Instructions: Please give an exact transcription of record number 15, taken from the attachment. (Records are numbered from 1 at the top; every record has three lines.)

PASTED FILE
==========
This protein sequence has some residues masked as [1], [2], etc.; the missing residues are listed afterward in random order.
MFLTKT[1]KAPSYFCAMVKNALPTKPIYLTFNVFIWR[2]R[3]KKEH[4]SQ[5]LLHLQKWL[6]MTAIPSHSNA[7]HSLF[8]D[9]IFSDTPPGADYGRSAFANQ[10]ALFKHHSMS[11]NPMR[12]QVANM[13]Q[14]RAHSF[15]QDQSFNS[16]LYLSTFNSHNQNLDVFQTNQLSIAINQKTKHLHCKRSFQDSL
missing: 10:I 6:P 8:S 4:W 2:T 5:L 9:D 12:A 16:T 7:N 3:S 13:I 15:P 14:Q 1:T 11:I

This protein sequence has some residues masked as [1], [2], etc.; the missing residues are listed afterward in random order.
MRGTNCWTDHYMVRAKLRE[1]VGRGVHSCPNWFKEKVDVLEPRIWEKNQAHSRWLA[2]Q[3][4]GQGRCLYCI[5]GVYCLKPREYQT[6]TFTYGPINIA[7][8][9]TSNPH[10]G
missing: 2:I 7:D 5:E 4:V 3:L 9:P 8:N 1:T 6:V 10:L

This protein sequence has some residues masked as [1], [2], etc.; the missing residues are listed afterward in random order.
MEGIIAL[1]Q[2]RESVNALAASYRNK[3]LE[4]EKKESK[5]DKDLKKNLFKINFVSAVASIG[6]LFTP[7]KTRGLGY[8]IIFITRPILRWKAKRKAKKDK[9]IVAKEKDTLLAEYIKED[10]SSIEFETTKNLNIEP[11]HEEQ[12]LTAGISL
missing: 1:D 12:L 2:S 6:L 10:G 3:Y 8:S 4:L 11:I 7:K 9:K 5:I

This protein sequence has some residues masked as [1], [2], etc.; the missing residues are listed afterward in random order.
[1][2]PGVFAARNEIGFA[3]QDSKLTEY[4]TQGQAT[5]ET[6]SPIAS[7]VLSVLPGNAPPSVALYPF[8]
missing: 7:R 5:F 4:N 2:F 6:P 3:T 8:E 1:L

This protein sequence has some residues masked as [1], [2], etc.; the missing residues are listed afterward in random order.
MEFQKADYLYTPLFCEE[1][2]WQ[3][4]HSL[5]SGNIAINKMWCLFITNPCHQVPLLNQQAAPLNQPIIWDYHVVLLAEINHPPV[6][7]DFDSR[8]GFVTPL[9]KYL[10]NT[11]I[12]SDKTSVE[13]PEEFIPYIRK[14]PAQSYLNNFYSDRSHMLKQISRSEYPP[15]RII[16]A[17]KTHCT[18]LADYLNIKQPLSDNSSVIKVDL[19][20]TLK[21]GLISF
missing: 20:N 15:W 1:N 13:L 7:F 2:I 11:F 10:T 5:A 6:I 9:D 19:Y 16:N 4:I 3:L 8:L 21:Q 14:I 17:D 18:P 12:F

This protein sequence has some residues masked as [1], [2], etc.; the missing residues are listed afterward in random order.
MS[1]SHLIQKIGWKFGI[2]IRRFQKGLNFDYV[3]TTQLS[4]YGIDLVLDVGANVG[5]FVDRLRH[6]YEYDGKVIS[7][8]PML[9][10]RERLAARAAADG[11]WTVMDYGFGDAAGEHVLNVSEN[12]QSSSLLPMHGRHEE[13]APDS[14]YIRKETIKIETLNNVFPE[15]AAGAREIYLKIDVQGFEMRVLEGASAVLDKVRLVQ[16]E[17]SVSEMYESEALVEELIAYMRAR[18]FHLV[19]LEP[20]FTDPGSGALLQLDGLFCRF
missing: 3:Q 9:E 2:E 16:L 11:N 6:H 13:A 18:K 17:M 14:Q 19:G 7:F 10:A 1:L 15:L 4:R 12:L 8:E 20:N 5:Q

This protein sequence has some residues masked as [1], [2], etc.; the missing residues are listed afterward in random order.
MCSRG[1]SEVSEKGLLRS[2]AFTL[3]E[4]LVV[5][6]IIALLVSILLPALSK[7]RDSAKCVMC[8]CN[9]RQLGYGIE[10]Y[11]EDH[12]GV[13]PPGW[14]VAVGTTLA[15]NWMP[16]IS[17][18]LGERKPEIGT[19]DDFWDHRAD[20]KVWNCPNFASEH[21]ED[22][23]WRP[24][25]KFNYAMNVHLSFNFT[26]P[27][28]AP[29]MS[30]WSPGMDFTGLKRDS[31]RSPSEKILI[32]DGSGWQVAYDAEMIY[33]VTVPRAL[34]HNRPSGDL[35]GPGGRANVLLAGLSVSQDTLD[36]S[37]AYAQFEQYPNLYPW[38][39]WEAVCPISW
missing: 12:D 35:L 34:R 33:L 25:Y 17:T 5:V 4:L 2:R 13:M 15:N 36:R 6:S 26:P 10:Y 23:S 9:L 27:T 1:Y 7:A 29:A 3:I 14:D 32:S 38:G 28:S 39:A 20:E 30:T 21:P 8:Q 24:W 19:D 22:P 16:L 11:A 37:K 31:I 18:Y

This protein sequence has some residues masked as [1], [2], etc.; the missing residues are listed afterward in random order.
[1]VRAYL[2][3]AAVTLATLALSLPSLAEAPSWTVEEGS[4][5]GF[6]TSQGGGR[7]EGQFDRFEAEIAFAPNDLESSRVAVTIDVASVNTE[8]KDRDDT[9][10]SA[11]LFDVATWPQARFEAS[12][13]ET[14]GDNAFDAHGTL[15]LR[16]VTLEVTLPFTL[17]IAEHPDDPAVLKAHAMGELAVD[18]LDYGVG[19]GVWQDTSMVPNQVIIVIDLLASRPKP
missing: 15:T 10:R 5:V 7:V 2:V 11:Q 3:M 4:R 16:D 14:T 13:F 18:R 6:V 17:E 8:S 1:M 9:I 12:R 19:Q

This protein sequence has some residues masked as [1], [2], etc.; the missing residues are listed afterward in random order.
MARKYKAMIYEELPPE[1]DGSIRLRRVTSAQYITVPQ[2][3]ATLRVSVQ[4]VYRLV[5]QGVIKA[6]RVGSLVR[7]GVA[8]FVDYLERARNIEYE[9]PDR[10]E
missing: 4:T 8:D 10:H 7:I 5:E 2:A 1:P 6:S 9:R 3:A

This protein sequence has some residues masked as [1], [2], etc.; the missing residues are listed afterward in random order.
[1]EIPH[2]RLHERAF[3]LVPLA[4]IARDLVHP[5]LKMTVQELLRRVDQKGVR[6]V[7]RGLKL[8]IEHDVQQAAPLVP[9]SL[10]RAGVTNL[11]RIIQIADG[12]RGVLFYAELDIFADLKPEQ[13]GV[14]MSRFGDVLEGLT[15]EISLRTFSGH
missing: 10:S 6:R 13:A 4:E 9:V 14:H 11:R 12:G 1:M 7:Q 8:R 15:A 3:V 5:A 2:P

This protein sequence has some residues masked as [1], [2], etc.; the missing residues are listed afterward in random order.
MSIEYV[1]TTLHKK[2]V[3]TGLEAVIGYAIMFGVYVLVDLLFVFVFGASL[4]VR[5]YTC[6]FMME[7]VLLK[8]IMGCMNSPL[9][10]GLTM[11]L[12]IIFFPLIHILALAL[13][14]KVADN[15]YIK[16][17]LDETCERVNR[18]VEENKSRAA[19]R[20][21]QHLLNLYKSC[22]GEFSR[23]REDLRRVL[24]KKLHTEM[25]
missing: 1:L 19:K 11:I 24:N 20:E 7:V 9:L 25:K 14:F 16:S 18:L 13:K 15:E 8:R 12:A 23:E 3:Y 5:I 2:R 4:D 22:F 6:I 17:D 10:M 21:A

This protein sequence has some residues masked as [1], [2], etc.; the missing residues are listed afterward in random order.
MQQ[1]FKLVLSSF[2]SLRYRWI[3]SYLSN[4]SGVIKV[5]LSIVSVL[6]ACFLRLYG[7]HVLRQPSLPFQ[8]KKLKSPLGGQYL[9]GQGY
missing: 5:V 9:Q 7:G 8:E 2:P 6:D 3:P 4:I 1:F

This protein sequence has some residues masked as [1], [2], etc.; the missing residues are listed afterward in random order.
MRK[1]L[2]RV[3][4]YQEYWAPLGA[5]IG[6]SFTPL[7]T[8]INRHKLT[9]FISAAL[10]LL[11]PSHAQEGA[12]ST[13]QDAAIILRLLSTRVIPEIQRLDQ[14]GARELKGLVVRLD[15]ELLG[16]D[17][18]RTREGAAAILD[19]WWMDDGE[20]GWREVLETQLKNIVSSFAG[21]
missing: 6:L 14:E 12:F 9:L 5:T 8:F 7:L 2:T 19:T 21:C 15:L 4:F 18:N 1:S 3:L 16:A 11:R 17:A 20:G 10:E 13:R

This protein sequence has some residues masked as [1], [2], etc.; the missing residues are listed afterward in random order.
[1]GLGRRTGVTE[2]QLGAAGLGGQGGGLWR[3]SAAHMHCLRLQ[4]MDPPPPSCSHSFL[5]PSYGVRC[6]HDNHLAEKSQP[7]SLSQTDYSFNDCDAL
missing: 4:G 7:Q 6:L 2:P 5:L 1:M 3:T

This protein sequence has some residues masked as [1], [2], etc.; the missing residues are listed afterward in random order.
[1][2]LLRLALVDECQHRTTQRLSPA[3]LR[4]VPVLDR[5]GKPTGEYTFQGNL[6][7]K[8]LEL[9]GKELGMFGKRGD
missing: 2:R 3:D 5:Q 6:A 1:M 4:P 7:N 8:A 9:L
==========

This protein sequence has some residues masked as [1], [2], etc.; the missing residues are listed afterward in random order.
[1][2]LLRLALVDECQHRTTQRLSPA[3]LR[4]VPVLDR[5]GKPTGEYTFQGNL[6][7]K[8]LEL[9]GKELGMFGKRGD
missing: 2:R 3:D 5:Q 6:A 1:M 4:P 7:N 8:A 9:L